You like your banker. He likes you. That makes for a nice relationship when you need a few extra shekels for inventory, a new computer system or some other operating expense. You take the nice banker to lunch. He talks to you about your kids, compliments your business acumen and then has you sign a few documents. Then you part with check in hand. A nice, friendly relationship, isn’t it? That is, until it isn’t.

See, everything was great until you discovered, to your chagrin, that those documents weren’t exactly what you thought they were. And there is nobody to blame. No deception was involved. Your banker is not a charlatan.

Between 2005 and 2010, Car Mart Auto Group Inc. obtained several loans from such a banker — The Union Bank Co. The dealer signed four “cognovits” demand notes with the bank. In 2010, Union Bank accelerated the loans and sued Car Mart on the notes. Car Mart confessed judgment. The trial court entered judgment on the notes and appointed a receiver to run Car Mart’s day-to-day operations.

Months later, Car Mart countersued Union Bank for allegedly breaching its duty to act in good faith by improperly accelerating the loans without a good faith belief that “the prospect of repayment was impaired.” Car Mart also claimed that Union Bank exercised total domination over Car Mart’s auto sales business and, through its misuse of that control, caused the business to become insolvent.

Union Bank moved for summary judgment. The trial court granted that motion and dismissed Car Mart’s counterclaims. Car Mart appealed.

The Court of Appeals of Ohio held that the trial court was correct for several reasons in dismissing Car Mart’s first claim against Union Bank for breach of good faith. First, the Uniform Commercial Code (UCC) commentary states that a lender’s authority to accelerate at will only where it deems the borrower unable to repay does not apply to “demand instruments,” or “obligations whose very nature permits call at any time with or without reason,” as was the case here.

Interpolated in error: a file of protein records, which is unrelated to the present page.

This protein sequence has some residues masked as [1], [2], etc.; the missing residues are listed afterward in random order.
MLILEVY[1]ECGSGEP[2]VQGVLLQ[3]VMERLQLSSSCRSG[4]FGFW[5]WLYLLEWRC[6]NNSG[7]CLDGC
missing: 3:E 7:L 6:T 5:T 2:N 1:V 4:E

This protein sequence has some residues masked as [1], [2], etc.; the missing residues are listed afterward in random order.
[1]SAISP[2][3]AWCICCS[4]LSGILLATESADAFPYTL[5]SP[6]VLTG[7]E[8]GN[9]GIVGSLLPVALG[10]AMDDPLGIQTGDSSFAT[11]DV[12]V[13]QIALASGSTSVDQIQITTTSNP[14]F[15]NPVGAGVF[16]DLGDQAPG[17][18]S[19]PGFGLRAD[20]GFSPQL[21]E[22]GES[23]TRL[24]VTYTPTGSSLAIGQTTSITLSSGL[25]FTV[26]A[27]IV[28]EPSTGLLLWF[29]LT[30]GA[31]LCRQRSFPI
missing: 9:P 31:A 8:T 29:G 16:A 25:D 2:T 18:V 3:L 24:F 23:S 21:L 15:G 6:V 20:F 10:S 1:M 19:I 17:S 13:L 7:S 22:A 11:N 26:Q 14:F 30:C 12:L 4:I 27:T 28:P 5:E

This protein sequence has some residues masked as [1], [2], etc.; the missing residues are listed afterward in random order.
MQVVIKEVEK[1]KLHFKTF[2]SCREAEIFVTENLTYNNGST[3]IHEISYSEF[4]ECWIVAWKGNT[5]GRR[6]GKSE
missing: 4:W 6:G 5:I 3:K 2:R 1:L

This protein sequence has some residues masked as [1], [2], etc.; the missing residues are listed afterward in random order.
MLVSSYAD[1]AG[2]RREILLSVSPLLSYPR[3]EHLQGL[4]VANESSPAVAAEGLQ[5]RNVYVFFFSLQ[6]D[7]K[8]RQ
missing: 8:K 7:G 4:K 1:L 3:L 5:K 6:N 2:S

Second, Ohio courts have repeatedly held that a lender does not act in bad faith when it decides to enforce its contractual rights. Here, Union Bank simply exercised its contractual right to accelerate the notes.

Third, the UCC commentary makes clear that a lender’s duty to act in good faith does not give rise to an independent cause of action. Thus, even had Union Bank breached its duty to act in good faith, the appellate court held that Car Mart could not sue Union Bank for it.

The appellate court then held that the trial court was correct in dismissing Car Mart’s second claim brought under the “instrumentality theory,” which states that a lender may be held liable for the borrower’s wrongdoing when the lender exerts such a degree of control over the borrower that the borrower becomes a mere business conduit for the lender.

The doctrine is meant to be a means to enable a plaintiff to bring its cause of action against the “alter-ego” corporation. The appellate court found that the theory does not create an independent cause of action against that party. As such, the appellate court affirmed the trial court’s entry of summary judgment for Union Bank.

There were two dangerous yet transparent provisions in the document that this dealer signed. First, the loans were payable by the borrower whenever the lender demanded payment. That’s what a demand note is. No default by the buyer or action by the lender is a necessary predicate for the demand. The lender can simply wake up one morning on the wrong side of the bed, decide that today would be a good day to get paid, and demand payment from the borrower. And the borrower must pay.

The second provision is a “cognovit” or “confessed judgment” clause. A cognovit clause essentially permits the lender to go to court and have a judgment entered against the borrower. Although it’s possible to have a judgment entered in this manner vacated, it can be very hard to do.

You have to wonder if this dealer actually read the documents containing these provisions and knew what they meant. Or you have to wonder whether, heaven forbid, he engaged a lawyer to tell him the legal effect of these onerous provisions. I’m betting he did not.

Thomas B. Hudson is a partner in the law firm of Hudson Cook LLP and the author of several widely read compliance manuals available at ©Counselor 2012, all rights reserved. Based on an article from Spot Delivery. Single print publication rights only, to Bobit Business Media. HC# 4825-9463-1442 (04/13).